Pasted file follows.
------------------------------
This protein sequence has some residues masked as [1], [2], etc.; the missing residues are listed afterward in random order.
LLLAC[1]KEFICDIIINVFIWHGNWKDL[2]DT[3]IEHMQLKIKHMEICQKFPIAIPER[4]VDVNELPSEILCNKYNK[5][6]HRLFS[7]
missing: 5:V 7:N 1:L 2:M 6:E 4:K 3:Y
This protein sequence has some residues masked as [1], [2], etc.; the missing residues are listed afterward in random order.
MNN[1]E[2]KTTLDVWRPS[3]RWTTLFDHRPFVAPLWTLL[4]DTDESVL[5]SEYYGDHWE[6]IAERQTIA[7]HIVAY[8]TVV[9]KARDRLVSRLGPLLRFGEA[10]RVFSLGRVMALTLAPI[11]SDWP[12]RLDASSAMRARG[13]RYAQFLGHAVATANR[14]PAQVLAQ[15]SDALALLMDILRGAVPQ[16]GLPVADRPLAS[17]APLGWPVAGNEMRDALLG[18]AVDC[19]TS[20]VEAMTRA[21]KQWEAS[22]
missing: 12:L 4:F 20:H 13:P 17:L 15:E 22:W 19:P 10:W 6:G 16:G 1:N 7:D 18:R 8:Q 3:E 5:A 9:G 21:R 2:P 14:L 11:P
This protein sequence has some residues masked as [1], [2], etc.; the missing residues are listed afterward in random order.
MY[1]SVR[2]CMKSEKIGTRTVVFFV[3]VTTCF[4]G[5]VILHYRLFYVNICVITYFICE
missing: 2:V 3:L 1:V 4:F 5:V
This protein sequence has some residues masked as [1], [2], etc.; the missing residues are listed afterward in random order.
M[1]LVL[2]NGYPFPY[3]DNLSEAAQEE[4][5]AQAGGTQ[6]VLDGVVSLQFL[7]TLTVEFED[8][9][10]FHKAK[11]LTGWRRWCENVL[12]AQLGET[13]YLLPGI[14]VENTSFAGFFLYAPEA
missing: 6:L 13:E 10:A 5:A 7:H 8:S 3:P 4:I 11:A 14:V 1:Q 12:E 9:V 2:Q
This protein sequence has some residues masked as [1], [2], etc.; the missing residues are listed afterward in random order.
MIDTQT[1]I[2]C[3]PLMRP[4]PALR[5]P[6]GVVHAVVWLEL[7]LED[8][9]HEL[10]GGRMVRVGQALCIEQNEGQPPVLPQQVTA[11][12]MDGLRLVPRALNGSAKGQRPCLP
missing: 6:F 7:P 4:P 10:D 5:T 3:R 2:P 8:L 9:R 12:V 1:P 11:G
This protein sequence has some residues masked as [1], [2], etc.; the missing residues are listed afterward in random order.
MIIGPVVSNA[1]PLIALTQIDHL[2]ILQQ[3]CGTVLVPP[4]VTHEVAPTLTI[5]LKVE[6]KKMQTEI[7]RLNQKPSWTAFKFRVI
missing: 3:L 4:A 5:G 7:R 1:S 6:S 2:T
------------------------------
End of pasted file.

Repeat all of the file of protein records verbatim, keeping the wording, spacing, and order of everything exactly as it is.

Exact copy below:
This protein sequence has some residues masked as [1], [2], etc.; the missing residues are listed afterward in random order.
LLLAC[1]KEFICDIIINVFIWHGNWKDL[2]DT[3]IEHMQLKIKHMEICQKFPIAIPER[4]VDVNELPSEILCNKYNK[5][6]HRLFS[7]
missing: 5:V 7:N 1:L 2:M 6:E 4:K 3:Y
This protein sequence has some residues masked as [1], [2], etc.; the missing residues are listed afterward in random order.
MNN[1]E[2]KTTLDVWRPS[3]RWTTLFDHRPFVAPLWTLL[4]DTDESVL[5]SEYYGDHWE[6]IAERQTIA[7]HIVAY[8]TVV[9]KARDRLVSRLGPLLRFGEA[10]RVFSLGRVMALTLAPI[11]SDWP[12]RLDASSAMRARG[13]RYAQFLGHAVATANR[14]PAQVLAQ[15]SDALALLMDILRGAVPQ[16]GLPVADRPLAS[17]APLGWPVAGNEMRDALLG[18]AVDC[19]TS[20]VEAMTRA[21]KQWEAS[22]
missing: 12:L 4:F 20:H 13:P 17:L 15:E 22:W 19:P 10:W 6:G 16:G 1:N 7:D 18:R 8:Q 3:E 5:A 9:G 21:R 2:P 14:L 11:P
This protein sequence has some residues masked as [1], [2], etc.; the missing residues are listed afterward in random order.
MY[1]SVR[2]CMKSEKIGTRTVVFFV[3]VTTCF[4]G[5]VILHYRLFYVNICVITYFICE
missing: 2:V 3:L 1:V 4:F 5:V
This protein sequence has some residues masked as [1], [2], etc.; the missing residues are listed afterward in random order.
M[1]LVL[2]NGYPFPY[3]DNLSEAAQEE[4][5]AQAGGTQ[6]VLDGVVSLQFL[7]TLTVEFED[8][9][10]FHKAK[11]LTGWRRWCENVL[12]AQLGET[13]YLLPGI[14]VENTSFAGFFLYAPEA
missing: 6:L 13:E 10:A 5:A 7:H 8:S 3:P 4:I 11:A 14:V 1:Q 12:E 9:V 2:Q
This protein sequence has some residues masked as [1], [2], etc.; the missing residues are listed afterward in random order.
MIDTQT[1]I[2]C[3]PLMRP[4]PALR[5]P[6]GVVHAVVWLEL[7]LED[8][9]HEL[10]GGRMVRVGQALCIEQNEGQPPVLPQQVTA[11][12]MDGLRLVPRALNGSAKGQRPCLP
missing: 6:F 7:P 4:P 10:D 5:T 3:R 2:P 8:L 9:R 12:V 1:P 11:G
This protein sequence has some residues masked as [1], [2], etc.; the missing residues are listed afterward in random order.
MIIGPVVSNA[1]PLIALTQIDHL[2]ILQQ[3]CGTVLVPP[4]VTHEVAPTLTI[5]LKVE[6]KKMQTEI[7]RLNQKPSWTAFKFRVI
missing: 3:L 4:A 5:G 7:R 1:S 6:S 2:T